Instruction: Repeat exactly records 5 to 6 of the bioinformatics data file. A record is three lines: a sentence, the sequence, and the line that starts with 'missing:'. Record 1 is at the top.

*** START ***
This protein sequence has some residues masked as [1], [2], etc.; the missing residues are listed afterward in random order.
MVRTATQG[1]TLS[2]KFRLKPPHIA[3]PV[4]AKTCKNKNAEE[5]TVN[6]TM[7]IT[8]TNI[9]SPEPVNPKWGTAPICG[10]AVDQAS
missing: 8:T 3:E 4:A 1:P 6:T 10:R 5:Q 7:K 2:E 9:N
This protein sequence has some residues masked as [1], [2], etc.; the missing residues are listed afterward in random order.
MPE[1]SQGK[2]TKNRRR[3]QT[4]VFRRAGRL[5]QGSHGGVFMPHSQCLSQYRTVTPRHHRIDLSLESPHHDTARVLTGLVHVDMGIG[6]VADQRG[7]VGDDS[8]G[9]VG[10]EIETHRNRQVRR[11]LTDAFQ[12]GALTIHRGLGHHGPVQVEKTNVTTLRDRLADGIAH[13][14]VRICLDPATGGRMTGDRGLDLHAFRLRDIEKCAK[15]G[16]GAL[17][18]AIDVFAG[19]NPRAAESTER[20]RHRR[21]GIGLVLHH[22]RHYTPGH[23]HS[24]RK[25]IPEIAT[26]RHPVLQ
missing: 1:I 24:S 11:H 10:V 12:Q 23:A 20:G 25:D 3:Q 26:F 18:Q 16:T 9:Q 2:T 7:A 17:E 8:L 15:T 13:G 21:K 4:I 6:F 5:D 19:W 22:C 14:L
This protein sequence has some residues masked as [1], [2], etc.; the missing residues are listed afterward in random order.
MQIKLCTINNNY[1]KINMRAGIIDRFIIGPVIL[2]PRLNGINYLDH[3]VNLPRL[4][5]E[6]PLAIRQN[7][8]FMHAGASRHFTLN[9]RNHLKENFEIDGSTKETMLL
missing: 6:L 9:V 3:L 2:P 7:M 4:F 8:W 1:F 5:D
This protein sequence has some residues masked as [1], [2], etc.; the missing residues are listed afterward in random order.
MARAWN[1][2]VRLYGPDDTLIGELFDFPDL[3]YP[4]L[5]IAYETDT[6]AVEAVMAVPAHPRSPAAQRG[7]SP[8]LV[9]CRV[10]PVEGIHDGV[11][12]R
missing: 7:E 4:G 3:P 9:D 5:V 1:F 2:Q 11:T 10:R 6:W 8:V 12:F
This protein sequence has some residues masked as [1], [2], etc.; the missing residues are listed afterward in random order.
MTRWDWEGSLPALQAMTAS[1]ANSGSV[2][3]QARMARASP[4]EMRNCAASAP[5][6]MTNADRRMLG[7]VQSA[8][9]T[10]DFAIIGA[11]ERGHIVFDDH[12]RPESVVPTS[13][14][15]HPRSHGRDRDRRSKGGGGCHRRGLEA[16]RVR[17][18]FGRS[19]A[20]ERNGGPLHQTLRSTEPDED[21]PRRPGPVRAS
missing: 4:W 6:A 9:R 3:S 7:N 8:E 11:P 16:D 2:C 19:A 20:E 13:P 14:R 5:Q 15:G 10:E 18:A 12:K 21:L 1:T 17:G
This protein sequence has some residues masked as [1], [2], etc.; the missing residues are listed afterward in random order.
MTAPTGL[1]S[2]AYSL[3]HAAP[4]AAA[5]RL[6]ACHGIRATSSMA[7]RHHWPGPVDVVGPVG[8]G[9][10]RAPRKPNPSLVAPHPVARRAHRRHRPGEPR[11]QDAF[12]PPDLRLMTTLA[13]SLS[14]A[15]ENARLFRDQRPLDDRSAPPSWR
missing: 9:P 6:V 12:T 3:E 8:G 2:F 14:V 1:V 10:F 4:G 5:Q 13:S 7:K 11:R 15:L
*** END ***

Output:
This protein sequence has some residues masked as [1], [2], etc.; the missing residues are listed afterward in random order.
MTRWDWEGSLPALQAMTAS[1]ANSGSV[2][3]QARMARASP[4]EMRNCAASAP[5][6]MTNADRRMLG[7]VQSA[8][9]T[10]DFAIIGA[11]ERGHIVFDDH[12]RPESVVPTS[13][14][15]HPRSHGRDRDRRSKGGGGCHRRGLEA[16]RVR[17][18]FGRS[19]A[20]ERNGGPLHQTLRSTEPDED[21]PRRPGPVRAS
missing: 4:W 6:A 9:R 3:S 7:N 8:E 11:P 16:D 2:C 19:A 20:E 13:P 14:R 5:Q 15:G 10:E 18:A 12:K 21:L 1:T 17:G
This protein sequence has some residues masked as [1], [2], etc.; the missing residues are listed afterward in random order.
MTAPTGL[1]S[2]AYSL[3]HAAP[4]AAA[5]RL[6]ACHGIRATSSMA[7]RHHWPGPVDVVGPVG[8]G[9][10]RAPRKPNPSLVAPHPVARRAHRRHRPGEPR[11]QDAF[12]PPDLRLMTTLA[13]SLS[14]A[15]ENARLFRDQRPLDDRSAPPSWR
missing: 9:P 6:V 12:T 3:E 8:G 2:F 14:V 1:V 10:F 4:G 5:Q 13:S 7:K 11:R 15:L